A lot of companies have torn down the PC Berlin Wall and now allow employees to use Macintosh computers as well as PCs. Apparently, this creates some interesting dynamics for PC support people.
From what I've heard, most organizations settle in at approximately 95 percent PCs, and 5 percent Macs. Seems like a small and manageable percentage, but here's the rub. According to some services vendors and PC administrators I've talked to, a large portion of the Mac users are executives--CEOs, COOs, chief legal counsel, etc. These folks get top priority and can be very demanding, so network and endpoint administrators have to be on their toes and establish strong Macintosh "chops" quickly. As a result, some IT professionals claim that 5 percent of Macs may as well be 20 percent of the total PC population. Thus 5 percent equals 20 percent.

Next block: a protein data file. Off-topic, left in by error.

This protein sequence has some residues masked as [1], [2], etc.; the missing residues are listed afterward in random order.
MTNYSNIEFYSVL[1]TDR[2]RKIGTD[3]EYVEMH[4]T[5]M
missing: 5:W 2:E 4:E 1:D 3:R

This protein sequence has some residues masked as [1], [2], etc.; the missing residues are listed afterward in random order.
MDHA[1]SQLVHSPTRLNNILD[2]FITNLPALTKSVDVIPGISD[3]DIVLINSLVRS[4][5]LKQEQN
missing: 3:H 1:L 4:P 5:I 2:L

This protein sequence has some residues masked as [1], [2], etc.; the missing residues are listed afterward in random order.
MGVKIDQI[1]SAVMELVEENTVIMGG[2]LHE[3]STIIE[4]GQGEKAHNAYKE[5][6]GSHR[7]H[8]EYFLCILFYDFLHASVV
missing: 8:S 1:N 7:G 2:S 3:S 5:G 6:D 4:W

Historically, IT pundits would point to this inefficiency as a reason why organizations should not allow employees to use Macs. Heck, maybe some analysts still do. There is more in play than just labor cost and accounting here however. "C-level" people tend to get what they want and, obviously, they want Macs.
Do Macs make these folks more productive, creative, or engaged? I don't have any data suggesting that they do, but this would be a worthwhile study. In any case, if Macs make the mucky-mucks happy and a happy worker is a productive worker, those excess PC support costs may be well worth it.